One day, about six years ago, Berk met Sarah Rice (the original Johanna in Sweeney Todd), a fellow voice student whose revolving group Broadway Concerts Direct performs professionally in an upstate church once a month. Acknowledging her stage fright, Berk initially refused Rice's invitation to perform with the group, but was eventually convinced the environment was non-threatening. "In theater, you can't see the audience," she says, "There, I got used to people looking back at me."

When arrangements began to waft through her head, referrals lead to renowned Musical Director Alex Rybeck, who has worked with such luminaries as Liz and Ann Hampton Callaway, Faith Prince, and Michael Feinstein. Berk approached the maestro with full disclosure about being a corporate executive who pursued her art at night. "I told him I took it very seriously, but wasn't trying to have a career." He agreed to work with her. "From the start, her intelligence and eagerness were as evident as her musical talent," Rybeck says. After several years of collaboration with Rybeck, he asked, as had her voice teacher and vocal coach, "Are you ever going to do anything with this?"

"Yes," Berk thought. She was ready.

"Now, I wanted to listen to what we were doing with other instruments," Berk recalls. "Alex said, 'When you get some shekels together, we can go into a studio.' I had some shekels." With the addition of a bass, drums, and saxophone, five songs were recorded. Two hours. Two takes each.

Berk would find what has already become her signature number, "Yiddisha Nightingale," in a book of early Irving Berlin. "Yiddisha nightingale, sing me a song/Your voice has got such sweetness that it makes me strong . . . " It reflected her Jewish heritage and reminded her of a great aunt who sang German opera. "Can you imagine what it must have been like to court a young lady who you knew would fill your home with music?" she asks. Rybeck suggested she insert something into the song to illuminate those roots.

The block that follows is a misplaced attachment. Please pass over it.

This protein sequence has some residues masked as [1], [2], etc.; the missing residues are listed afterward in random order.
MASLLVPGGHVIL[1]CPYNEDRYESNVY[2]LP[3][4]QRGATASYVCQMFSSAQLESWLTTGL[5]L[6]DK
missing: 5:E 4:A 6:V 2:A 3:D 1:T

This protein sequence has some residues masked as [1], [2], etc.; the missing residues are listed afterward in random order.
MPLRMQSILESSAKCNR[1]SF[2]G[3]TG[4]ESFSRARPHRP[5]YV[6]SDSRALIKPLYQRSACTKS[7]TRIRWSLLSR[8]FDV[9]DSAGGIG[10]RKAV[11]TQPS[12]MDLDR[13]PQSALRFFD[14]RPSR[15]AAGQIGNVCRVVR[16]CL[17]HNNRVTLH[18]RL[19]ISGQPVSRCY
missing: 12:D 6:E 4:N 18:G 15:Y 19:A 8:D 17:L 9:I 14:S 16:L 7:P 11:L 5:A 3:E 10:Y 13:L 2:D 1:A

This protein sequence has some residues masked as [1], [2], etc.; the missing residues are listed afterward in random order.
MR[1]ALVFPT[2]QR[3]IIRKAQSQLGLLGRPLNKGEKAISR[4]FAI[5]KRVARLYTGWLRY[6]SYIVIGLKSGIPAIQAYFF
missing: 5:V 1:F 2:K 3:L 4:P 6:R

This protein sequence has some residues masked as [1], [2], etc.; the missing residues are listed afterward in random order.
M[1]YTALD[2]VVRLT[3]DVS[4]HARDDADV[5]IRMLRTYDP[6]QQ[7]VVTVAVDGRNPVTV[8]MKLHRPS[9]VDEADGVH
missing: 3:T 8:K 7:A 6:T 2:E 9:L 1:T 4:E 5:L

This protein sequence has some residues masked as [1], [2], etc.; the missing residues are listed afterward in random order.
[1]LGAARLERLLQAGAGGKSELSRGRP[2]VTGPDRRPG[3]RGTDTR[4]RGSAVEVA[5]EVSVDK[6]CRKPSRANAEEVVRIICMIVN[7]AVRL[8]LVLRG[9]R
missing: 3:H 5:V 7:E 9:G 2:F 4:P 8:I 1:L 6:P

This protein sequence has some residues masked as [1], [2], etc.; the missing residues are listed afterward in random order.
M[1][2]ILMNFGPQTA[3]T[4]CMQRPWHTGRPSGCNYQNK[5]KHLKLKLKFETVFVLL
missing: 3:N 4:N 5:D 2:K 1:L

Binyumen Schaechter, the Award-winning composer, arranger, and conductor of the Jewish People's Philharmonic Chorus in New York, translated passages of Puccini (which the nightingale would sing) from Italian into English, then into Yiddish, and back into English maintaining remarkable lyric probity and giving Berk a roadmap for delivering the song. Referencing Berk's great aunt Hadassah offers a perfect introduction. Berk sings the English with Lower East Side inflection and comic timing; the translated Yiddish with operatic styling. "I had to learn to perform it without cracking up," she admits, laughing.

Rybeck began taking Berk to cabaret clubs. Among the performers she saw was vocalist, Jeff Harnar, who spoke to her of another era, one "more elegant and polished." Berk asked Harnar to be her Director for a cabaret show the three of them would craft together. "Jeff said, 'Well children, you can't perform the album, it's too quiet. You can use some of it, but you have to earn the right to sing ballads.'"

Still wracked with stage fright, Berk would get up and sing one or two songs at open mics and variety shows. In 2010, she and singer Rich Flanders performed a duo show called Double Standards at Don't Tell Mama. "I thought I was going to die of fright," she admits, and knew something had to be done to conquer her phobia. Approaching the issue with perceptive originality, Berk began working with a Sports Psychologist, Beth Howlett.

"Sports analogies were used to describe how athletes train mentally; their ability to recognize a problem, regroup, and take care of themselves in the heat of the moment," Berk explains. "For a pitcher, the mound is a place of safety. When I performed, the place of dread was the stage. I learned a baseball player sometimes walks off the mound to do whatever works to get focus back. He also doesn't play an entire game in his head. It's one pitch at a time. I wanted to learn how a great athlete stays in his own game."

Maintaining her energy was also an issue. Like many performers, Berk's stomach "doesn't register hunger under stressful circumstances." She consulted with a nutritionist who told Berk she needed to adhere to a 24-hour routine. The vocalist now decides beforehand what she can comfortably ingest that will supply energy, carries it with her when necessary, and makes herself eat. It took a village to create a performer.